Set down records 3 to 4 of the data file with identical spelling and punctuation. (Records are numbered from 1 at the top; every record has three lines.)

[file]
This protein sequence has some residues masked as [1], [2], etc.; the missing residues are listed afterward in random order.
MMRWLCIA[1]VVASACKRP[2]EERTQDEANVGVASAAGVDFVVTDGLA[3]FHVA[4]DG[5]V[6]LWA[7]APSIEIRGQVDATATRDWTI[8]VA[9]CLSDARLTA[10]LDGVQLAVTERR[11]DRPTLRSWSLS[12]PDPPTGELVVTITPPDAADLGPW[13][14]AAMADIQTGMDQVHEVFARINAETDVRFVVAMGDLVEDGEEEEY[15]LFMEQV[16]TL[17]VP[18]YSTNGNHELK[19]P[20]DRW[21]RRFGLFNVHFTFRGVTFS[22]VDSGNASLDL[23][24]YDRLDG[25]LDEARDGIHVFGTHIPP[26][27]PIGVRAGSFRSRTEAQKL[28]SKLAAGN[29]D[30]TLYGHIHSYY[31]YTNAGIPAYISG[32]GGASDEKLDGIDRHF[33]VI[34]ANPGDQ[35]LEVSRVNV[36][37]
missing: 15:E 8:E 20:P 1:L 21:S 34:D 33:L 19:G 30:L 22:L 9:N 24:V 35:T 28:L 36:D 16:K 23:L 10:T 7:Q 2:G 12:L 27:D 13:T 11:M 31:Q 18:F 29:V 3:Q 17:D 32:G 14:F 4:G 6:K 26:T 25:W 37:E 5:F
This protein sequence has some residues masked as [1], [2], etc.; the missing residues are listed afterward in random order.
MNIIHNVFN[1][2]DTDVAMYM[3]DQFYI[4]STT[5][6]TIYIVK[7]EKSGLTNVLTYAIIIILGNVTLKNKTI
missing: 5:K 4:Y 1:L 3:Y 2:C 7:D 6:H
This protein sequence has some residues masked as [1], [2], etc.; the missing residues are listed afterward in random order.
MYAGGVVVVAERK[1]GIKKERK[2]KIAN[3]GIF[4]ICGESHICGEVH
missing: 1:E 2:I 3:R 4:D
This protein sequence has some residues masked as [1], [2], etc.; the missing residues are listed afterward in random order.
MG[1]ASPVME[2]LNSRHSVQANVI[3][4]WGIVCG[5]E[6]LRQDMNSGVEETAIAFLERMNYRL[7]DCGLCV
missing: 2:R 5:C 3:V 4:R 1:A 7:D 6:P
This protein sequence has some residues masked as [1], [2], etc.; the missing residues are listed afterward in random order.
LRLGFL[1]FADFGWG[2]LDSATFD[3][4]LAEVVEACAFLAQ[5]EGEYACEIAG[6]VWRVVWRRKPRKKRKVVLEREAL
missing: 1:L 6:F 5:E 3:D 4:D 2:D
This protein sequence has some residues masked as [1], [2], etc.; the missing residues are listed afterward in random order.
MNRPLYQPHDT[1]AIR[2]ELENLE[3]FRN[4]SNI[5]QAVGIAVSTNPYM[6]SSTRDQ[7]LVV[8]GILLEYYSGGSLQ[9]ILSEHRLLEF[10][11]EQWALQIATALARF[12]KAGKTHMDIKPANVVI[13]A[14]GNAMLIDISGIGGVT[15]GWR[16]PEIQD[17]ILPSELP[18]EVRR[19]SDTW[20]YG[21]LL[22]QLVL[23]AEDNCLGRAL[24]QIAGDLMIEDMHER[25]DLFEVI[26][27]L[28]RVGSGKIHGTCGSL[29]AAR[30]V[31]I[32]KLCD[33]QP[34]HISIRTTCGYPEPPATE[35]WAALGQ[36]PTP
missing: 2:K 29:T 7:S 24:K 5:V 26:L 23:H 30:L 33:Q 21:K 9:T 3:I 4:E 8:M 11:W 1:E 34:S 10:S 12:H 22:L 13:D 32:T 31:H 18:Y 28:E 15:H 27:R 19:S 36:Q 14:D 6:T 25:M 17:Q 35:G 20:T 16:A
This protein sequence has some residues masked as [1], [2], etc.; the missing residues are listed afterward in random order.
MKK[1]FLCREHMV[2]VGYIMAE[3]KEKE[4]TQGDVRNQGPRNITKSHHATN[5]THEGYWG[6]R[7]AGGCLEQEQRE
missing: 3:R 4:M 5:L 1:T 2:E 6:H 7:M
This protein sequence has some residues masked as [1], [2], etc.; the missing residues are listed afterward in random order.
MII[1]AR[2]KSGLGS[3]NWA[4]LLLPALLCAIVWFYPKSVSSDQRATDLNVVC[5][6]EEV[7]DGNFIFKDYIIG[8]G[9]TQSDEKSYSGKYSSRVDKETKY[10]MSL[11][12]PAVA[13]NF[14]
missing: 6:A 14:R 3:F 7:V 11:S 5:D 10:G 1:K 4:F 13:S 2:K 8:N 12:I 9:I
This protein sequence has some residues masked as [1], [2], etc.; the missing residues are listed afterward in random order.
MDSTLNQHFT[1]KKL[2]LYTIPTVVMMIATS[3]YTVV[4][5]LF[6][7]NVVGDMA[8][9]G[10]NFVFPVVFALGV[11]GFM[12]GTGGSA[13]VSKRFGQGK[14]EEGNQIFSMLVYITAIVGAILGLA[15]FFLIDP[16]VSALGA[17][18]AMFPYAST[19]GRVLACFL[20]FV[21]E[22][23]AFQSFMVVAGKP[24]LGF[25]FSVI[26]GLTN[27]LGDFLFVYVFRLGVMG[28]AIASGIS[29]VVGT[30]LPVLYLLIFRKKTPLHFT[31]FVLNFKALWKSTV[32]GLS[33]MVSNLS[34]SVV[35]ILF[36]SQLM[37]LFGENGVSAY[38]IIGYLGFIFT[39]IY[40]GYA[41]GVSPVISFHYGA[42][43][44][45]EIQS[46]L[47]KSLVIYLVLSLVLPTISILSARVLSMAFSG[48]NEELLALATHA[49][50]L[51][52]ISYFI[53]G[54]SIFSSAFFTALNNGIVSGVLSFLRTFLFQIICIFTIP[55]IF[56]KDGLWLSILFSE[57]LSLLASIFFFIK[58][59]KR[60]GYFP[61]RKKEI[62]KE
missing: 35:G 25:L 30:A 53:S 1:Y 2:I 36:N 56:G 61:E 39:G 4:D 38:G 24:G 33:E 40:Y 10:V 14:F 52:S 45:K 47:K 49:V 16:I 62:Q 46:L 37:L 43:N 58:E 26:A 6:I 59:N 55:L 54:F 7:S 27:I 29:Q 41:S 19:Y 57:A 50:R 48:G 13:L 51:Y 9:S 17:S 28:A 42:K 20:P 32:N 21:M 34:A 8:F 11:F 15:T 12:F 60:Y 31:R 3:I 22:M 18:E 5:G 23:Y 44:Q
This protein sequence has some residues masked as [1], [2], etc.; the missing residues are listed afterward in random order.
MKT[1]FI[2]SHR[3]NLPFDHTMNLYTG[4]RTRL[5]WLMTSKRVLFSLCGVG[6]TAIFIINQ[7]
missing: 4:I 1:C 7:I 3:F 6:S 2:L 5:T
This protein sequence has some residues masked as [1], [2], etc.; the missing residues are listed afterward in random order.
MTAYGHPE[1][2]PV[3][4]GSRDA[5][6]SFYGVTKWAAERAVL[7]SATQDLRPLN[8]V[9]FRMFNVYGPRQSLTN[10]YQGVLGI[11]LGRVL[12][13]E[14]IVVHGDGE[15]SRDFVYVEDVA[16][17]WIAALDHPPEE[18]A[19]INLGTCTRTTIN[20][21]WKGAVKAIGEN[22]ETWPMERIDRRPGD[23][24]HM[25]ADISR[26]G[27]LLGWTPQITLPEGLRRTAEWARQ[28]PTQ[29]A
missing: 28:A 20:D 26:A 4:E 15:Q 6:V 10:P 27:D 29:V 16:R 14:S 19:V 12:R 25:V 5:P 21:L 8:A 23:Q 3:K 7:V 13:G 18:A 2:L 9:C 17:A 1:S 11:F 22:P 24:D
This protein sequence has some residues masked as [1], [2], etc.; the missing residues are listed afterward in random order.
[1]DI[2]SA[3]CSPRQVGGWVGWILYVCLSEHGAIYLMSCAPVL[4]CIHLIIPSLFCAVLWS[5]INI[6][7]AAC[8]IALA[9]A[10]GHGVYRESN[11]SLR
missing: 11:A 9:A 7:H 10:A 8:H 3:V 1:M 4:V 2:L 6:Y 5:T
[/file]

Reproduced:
This protein sequence has some residues masked as [1], [2], etc.; the missing residues are listed afterward in random order.
MYAGGVVVVAERK[1]GIKKERK[2]KIAN[3]GIF[4]ICGESHICGEVH
missing: 1:E 2:I 3:R 4:D
This protein sequence has some residues masked as [1], [2], etc.; the missing residues are listed afterward in random order.
MG[1]ASPVME[2]LNSRHSVQANVI[3][4]WGIVCG[5]E[6]LRQDMNSGVEETAIAFLERMNYRL[7]DCGLCV
missing: 2:R 5:C 3:V 4:R 1:A 7:D 6:P